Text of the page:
What is the optimum method of identifying depression in children with type 1 diabetes?

StudyPopulationInterventionOutcomesResultsCommentsDesignEL
Lernmark et al, 199957462/114 eligible children from the diabetes clinic at Children’s Hospital, Stockholm
Inclusion criteria: aged 9–18 years with at least a 2-year history of type 1 diabetes
Exclusion criteria: mental retardation, non-Swedish speaking families
Median age 14 years, 25 males
Psychological function:
Depression (The Children’s Depressive Inventory)
Self-esteem (‘I think I am’ test), abilities/talents, psychological wellbeing, relations to others/family
Fear (The Fear Survey Schedule for children)
Adaptation to diabetes (Adaptation to Diabetes Scale, FIAD), monitoring, impact on daily life, attitude to diabetes, emotional difficulties, feelings toward diabetes
Metabolic control (average of all HbA1c during the previous year)
Prevalence of depression: 14.5%
Patients with more depressive symptoms had poor adaptation, poor self-esteem, poor metabolic control (p < 0.01)
Regression analysis showed adaptation to diabetes was significantly related to metabolic control and depression (p < 0.0001 and p = 0.002)
Depressive symptoms defined as CDI cut-off score of ≥ 15Cross-sectional surveyIII
Whittemore et al, 200257597 young people attending Yale Children’s Diabetes Program; November 1995 to November 2000
Inclusion criteria: aged 12–20 years, no other illness except treated hypothyroidism, on insulin for at least 1 year, recent HbA1c in range 7.2–14%, no severe hypoglycaemic events within previous 6 months
Exclusion criteria: type 2 diabetes, co- morbid chronic illness, inability to comply with protocol
Mean age 14.3 ± 2.0 years, 38% male
Relationship between depressive symptoms (The Children’s Depression Inventory) and:
Age, duration of illness
Family factors (Family Adaptability and Cohesion Scale)
Family behaviour (Diabetes Family Behaviour Scale)
Metabolic control (HbA1c)
Prevalence of depressive symptoms at entry:15.4%; 2-year follow-up: 10%
Depressive symptoms more prevalent among 14–16 year olds (25%) and those with diabetes ≥ 10 years (23%)
At entry general and diabetes-specific family function was significantly associated with depressive symptoms (p = 0.03); upon multivariate analysis only diabetes-specific factors (less warm and caring behaviour) at 2-year follow-up (p = 0.08)
At 2-year follow-up those with depressive symptoms had significantly higher HbA1c: 9.0 ± 0.85% vs. 8.3 ± 1.4% (p = 0.03)
Depressive symptoms defined as CDI score ≥ 13; analysis at entry n = 97 and at 2-year follow-up n = 57Longitudinal cohort with assessments at study entry and 2-year follow-upIIb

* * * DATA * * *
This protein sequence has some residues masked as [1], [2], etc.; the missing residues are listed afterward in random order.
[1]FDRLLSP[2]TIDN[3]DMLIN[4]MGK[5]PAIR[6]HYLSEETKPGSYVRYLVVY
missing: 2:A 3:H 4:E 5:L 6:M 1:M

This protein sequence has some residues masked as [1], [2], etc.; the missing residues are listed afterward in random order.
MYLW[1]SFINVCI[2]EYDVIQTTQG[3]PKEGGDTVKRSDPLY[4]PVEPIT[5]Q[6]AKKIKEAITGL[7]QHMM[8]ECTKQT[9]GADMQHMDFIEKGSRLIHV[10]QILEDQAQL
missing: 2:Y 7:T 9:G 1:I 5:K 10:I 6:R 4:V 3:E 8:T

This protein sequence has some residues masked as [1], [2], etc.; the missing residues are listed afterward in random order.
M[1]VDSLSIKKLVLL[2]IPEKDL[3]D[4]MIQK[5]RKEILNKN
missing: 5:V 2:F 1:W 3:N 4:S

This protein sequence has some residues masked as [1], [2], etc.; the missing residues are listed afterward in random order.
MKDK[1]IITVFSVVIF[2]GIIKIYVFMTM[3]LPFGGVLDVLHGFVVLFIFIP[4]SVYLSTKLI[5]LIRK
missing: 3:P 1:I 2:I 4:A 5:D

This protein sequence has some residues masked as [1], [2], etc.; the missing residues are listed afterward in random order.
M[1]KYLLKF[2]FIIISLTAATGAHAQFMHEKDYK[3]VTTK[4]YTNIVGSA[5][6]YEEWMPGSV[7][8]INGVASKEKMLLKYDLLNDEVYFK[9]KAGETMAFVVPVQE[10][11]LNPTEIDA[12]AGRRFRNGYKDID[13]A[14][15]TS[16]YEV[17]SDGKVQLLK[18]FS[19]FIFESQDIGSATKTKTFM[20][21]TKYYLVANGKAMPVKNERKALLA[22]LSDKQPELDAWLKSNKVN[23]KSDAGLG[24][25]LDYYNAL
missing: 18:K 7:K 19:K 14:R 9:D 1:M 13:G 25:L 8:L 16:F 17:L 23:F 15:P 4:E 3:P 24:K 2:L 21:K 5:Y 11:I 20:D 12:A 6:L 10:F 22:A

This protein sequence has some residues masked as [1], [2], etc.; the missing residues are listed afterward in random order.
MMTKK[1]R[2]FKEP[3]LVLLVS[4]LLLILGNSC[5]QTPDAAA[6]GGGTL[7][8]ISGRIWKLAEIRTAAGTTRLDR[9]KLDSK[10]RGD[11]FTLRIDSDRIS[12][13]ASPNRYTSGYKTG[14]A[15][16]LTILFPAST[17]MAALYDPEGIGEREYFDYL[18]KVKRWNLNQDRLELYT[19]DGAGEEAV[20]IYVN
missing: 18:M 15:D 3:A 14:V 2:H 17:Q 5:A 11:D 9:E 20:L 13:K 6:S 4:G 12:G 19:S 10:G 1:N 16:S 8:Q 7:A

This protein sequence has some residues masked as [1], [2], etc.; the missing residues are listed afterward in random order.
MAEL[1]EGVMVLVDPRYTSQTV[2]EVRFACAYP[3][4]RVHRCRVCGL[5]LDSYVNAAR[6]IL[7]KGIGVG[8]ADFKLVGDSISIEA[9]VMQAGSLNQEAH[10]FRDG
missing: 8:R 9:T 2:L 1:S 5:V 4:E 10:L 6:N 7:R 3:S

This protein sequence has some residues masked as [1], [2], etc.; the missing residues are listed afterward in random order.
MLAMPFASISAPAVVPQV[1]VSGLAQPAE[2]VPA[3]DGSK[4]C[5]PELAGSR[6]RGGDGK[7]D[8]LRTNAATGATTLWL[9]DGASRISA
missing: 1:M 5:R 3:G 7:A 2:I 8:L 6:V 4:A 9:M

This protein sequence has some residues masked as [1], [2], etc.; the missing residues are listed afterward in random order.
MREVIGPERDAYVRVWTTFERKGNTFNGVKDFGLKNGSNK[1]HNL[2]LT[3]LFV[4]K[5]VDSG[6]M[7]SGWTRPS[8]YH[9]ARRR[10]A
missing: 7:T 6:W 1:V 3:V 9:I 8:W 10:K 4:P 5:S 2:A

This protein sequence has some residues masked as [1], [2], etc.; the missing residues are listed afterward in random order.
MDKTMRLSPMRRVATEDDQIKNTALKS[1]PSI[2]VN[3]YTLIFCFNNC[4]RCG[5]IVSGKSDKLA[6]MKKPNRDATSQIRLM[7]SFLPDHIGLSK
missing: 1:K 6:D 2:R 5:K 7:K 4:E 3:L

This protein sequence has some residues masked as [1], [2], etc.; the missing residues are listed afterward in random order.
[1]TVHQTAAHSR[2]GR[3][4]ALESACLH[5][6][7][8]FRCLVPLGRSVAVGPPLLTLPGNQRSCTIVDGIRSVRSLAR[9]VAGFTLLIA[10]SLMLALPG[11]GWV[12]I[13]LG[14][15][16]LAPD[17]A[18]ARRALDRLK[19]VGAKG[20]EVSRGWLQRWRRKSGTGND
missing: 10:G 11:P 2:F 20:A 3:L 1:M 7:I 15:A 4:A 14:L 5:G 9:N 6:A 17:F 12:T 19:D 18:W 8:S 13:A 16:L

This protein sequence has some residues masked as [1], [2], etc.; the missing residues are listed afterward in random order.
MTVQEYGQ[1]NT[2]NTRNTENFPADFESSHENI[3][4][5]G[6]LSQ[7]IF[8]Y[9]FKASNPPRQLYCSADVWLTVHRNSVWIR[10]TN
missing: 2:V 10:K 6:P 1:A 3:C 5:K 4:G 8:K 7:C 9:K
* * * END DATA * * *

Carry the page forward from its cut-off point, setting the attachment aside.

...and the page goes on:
Kovacs et al, 199757992 sequential inpatient admissions at Children’s Hospital, Pittsburgh, recruited between 1978 to 1985, 85 were prospectively followed up for 5 years
Inclusion criteria: type 1 diabetes, aged 8–13 years
43 boys, mean age 11 years
Prevalence of Psychiatric Disorders:
Interview Schedule for Children and Adolescents (ISCA)
BDI and Hamilton Depression Rating Scales (HAM-D) used to assess maternal psychopathology
16% had a psychiatric disorder predating type 1 diabetes onset (none had depression)
42% developed at least 1 episode of a psychiatric disorder during follow-up
26% had major depressive/dysthymic disorder
Cumulative probability of any depression during 10 years after type 1 diabetes onset: 0.27 (significantly higher than all other disorders)
Maternal depression was a significant risk factor for depression among patients with type 1 diabetes (p = 0.02); regression coefficient: 0.97
Time intervals between assessments varied across casesLongitudinal cohort
Initial evaluation 2–3 weeks post-diagnosis then 1–3 visits every year
Subjects and parents interviewed
IIb
Goldston et al, 199458095 consecutive children admitted to inpatient unit, Children’s Hospital, Pittsburgh between 1978 and 1985, 5- year follow-up period
Inclusion criteria: type 1 diabetes, no other systemic illness, aged 8–13 years, within commuting distance
Exclusion criteria: mental retardation
Median age 11 years, 44 males
  1. Suicide Ideation Predictor variables: female gender, low socio-economic status, pre-existing psychiatric disorder, age, depressive, anxiety, and severity of illness at diagnosis symptoms cluster
  2. Suicide Attempt
    (The Interview Schedule for Children and Adolescents was used for both outcome measures)
  1. Within 1 year before intake: 21.1% (retrospective)
    At study intake: 29.5%
    Severity of depression significantly related to history of suicide ideation (p < 0.004)